Based on a July vote from the U.S. Securities and Exchange Commission, starting today hedge funds, along with private equity and venture capital firms, can now solicit the public through advertisements - an action that was previously banned. While I am not a fan of hedge funds across the board as an investment vehicle, I am in favor of this rule change. Here’s why.
Rules Don’t Stop Fraudsters: If you’ve ever watched American Greed (and if you haven’t, you should), you know that there are no shortage of individuals looking to scam others out of money. Many of those use Ponzi schemes, fake investment vehicles and promises of impossible returns to lure unsuspecting individuals to make what they think is a winning investment.
However, someone who would perpetrate a fraud like that isn’t going to be deterred by an advertising rule. Look at how long the SEC investigated Bernie Madoff for—not to mention that his investors were “sophisticated”.
A thief will find a way to be a thief. There’s no need to punish legitimate firms for the potential actions of those who will end up breaking many other laws regardless.
A Hedge Fund Investment isn’t exactly an “Impulse Purchase”: Hedge funds are typically illiquid investment vehicles that require a substantial minimum investment. Many of these minimums are at least $1 million, while some of the smaller ones allow for six-figure investments.
At this level, this is not an “impulse purchase." Someone with an extra million hanging around won’t look at an advertisement in The Wall Street Journal, on Twitter or in their email box and make the decision to spend seven-figures based solely on that. Additionally, most individuals with that much liquid capital are already accredited investors.
Accountability is a Good Thing: I am sick and tired of the government making laws that tell us that we are too stupid to take care of ourselves. If we are continually told that we are stupid and that the government needs to take care of us, we start to act that way. Just like a parent needs to eventually let a child make their own decisions and sometimes, mistakes, adults need to do the same—and there needs to be accountability.
If you put your money in an investment vehicle that you don’t understand, it should be on you; just like it is your fault- not the lending bank’s- if you take out a mortgage that you can’t afford. Knowing that there are consequences for your actions will lead to better decision making, which benefits us individually and collectively.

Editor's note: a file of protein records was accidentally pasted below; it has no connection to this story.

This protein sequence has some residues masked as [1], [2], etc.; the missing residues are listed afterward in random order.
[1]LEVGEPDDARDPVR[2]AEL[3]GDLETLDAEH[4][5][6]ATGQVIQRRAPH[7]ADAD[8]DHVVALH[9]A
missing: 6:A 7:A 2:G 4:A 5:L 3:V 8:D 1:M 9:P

We Should Be Completely Free to Be Stupid: We live in a free country where we ostensibly have the right to do what we want with our money.
We can buy gold-plated toilets and plastic fish that sing. We can go to Las Vegas and bet it all on black at the roulette wheel.
If we are free to do all kinds of stupid things with the money that we have earned, there should be no reason why we shouldn’t have that freedom to be stupid with our investments. Whether it’s putting money into a rabbit farm, a shop down the street that sells only red sneakers or a hedge fund, if that’s what we want to do with our money, we shouldn’t be told that we aren’t sophisticated enough to do so.
Now, if you want to be successful as an investor, I advocate investing in stocks, businesses or other assets that you understand, that have outstanding management teams and strong track records. But I also advocate not buying a bunch of crap that you don’t need or can’t really afford either. And while I will advocate and advise in that direction, under no circumstances do I think that it’s appropriate to legislate that behavior from you or anyone else.
The bottom line is that while I neither think that hedge funds make sense for the average retail investor, nor believe that they will be successful in raising significant funds with advertising, that doesn’t justify having a legal ban on it.
Let the games-and advertising-begin.
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